A new study published in the Annals of Internal Medicine claims to have discovered marked geographical disparities between the homicide and suicide rates among black and white men.
Researchers compiled data on homicides and suicides committed with guns in all fifty states, focusing specifically on non-Hispanic black and white males.
They found significant differences between the two demographics. In gun-related incidents, black men are more likely to die in homicides while white men are more likely to die in suicides.
But while they found no geographical trends related to homicides, 6 of the top 10 states with the highest gun-related suicide rates among whites are located in the south and the other four are located in the west. Northern and eastern states boast the lowest suicide rates among white men.
“The most surprising thing to me when I was conducting the analysis was how different the rates were across states,” Corinne Riddell, a postdoctoral researcher at McGill University in Canada who was the lead author of the study.
“We knew going into it that whites would have a higher rate of suicide and that black men would have a higher rate of homicide, but to see that level of variation in the rates across states was surprising,” she said. “Any time I see variations so large like that, that can’t be due to chance. I want to know why the differences exist.”
Unfortunately, the limitations of the study do not allow researchers to answer Riddell’s question.
The study used death-certificate data on homicides and suicides among non-Hispanic black and white men across the United States between 2008 and 2016. The data came from the Centers for Disease Control and Prevention’s Wide-ranging Online Data for Epidemiologic Research database.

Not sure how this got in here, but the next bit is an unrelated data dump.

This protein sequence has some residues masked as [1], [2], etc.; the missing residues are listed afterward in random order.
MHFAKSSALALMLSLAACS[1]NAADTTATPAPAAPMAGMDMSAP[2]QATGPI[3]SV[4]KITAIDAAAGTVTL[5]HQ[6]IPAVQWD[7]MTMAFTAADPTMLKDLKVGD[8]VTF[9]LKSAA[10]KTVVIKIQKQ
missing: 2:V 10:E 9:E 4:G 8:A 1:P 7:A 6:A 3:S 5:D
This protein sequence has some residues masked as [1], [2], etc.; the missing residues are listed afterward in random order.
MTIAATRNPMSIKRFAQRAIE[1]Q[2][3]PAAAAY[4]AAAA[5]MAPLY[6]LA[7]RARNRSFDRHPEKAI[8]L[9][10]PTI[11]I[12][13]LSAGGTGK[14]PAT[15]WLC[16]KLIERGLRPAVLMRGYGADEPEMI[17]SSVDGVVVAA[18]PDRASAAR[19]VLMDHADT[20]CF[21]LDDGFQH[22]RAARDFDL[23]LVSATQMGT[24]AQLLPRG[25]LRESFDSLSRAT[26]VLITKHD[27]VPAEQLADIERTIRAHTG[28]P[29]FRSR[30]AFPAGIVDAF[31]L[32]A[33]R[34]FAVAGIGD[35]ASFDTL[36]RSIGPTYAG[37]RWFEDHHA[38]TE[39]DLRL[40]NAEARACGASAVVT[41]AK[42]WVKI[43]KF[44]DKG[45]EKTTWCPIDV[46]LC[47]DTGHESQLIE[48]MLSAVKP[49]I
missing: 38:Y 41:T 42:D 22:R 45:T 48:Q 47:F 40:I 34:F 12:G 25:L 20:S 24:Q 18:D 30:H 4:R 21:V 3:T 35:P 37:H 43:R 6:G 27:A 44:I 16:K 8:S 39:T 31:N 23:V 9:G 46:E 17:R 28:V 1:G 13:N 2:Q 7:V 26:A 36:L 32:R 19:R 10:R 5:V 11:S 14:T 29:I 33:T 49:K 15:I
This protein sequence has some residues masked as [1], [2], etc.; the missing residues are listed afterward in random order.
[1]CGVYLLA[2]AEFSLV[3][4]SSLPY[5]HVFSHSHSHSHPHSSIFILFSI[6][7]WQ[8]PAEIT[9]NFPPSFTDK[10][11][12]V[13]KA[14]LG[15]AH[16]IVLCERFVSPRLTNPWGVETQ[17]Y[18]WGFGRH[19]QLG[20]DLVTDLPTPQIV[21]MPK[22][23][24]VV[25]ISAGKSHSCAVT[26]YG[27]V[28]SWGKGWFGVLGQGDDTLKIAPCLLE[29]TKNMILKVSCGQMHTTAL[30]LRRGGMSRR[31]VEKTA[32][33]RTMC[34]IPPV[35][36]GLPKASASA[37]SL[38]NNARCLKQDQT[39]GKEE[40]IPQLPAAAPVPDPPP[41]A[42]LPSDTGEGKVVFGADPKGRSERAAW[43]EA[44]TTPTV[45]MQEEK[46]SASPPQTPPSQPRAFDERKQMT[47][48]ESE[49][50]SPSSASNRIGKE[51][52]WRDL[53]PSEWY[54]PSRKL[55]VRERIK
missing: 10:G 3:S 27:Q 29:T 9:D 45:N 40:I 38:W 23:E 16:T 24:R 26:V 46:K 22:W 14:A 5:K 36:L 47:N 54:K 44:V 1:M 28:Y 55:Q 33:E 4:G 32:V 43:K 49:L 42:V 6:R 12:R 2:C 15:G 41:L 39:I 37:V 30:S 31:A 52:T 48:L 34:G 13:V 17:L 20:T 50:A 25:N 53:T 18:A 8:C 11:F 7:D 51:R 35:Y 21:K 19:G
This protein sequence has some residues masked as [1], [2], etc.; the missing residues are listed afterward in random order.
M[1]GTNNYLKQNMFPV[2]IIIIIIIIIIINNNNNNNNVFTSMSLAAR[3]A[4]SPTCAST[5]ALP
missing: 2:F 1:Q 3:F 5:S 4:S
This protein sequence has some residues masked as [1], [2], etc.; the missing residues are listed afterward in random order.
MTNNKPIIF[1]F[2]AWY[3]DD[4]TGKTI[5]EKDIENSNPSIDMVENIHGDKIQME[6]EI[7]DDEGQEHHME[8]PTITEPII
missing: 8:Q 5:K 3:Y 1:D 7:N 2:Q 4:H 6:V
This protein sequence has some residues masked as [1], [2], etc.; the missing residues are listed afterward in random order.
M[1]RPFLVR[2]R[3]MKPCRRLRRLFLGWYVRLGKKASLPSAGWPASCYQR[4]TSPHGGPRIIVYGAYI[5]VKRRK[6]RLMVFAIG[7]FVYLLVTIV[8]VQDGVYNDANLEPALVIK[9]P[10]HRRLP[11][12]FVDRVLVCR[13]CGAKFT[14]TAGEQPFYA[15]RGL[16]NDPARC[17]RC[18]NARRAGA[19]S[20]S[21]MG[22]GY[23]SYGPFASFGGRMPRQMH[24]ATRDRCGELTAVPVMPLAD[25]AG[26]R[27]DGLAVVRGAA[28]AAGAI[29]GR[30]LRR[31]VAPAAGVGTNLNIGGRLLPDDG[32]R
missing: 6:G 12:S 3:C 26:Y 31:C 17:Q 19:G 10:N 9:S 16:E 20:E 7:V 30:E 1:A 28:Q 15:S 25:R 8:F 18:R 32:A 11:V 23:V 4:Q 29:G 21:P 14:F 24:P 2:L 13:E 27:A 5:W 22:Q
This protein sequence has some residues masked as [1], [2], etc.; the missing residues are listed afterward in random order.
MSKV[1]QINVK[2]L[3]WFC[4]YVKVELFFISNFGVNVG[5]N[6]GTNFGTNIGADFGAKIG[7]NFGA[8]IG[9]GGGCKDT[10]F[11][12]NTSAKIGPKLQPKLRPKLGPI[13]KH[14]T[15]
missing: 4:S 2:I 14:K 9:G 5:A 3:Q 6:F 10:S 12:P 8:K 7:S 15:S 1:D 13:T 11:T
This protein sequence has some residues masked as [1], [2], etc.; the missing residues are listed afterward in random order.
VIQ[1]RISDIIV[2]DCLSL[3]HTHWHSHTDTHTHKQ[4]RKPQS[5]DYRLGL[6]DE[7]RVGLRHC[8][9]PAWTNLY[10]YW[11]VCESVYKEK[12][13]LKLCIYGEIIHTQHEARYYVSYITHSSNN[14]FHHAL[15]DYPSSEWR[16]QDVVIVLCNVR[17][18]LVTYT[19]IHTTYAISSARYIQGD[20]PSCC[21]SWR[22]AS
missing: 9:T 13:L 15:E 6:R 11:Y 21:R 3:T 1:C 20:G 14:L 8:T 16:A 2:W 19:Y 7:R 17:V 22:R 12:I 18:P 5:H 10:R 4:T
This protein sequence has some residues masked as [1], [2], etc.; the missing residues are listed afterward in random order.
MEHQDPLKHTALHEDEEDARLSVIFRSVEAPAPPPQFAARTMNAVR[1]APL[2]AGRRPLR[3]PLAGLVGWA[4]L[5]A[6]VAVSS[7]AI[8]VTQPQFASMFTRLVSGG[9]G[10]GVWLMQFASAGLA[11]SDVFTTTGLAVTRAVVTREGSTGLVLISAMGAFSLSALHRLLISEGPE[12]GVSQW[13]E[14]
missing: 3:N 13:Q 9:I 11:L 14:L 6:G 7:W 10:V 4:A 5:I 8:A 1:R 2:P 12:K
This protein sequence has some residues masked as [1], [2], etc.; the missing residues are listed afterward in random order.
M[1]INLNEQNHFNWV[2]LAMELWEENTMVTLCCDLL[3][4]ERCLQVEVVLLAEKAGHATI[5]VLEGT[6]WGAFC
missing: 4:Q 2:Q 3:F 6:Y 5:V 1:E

Compared with white men, the researchers found that black men experienced 27 more firearm homicides per 100,000 people annually nationwide (29.12 for black men vs. 2.1 for white men). “Black men are 14 times more likely than white men to die by firearm homicide,” states the study.
Compared with black men, the researchers found that white men had nine more firearm suicides per 100,000 people annually nationwide (5.41 for black men vs. 14.34 for white men). The ten states with the highest suicide rates were Mississippi, Nevada, Arkansas, New Mexico, Arizona, Alabama, South Carolina, Louisiana, Colorado, and Texas.
While data collected from death certificates can indicate general trends, it lacks the contextual information necessary to speculate on why those trends exist.
“This study, like any study that depends on death certificate data, paints a broad picture,” Dr. James Buehler, clinical professor of health management and policy at Drexel University Dornsife School of Public Health in Philadelphia, told CNN.
“It lets you see large patterns and make general inferences when the findings are triangulated with what is known from other research, and it lets you frame questions for further investigations,” he said. “But this type of study generally cannot answer questions that begin with the word ‘why.’”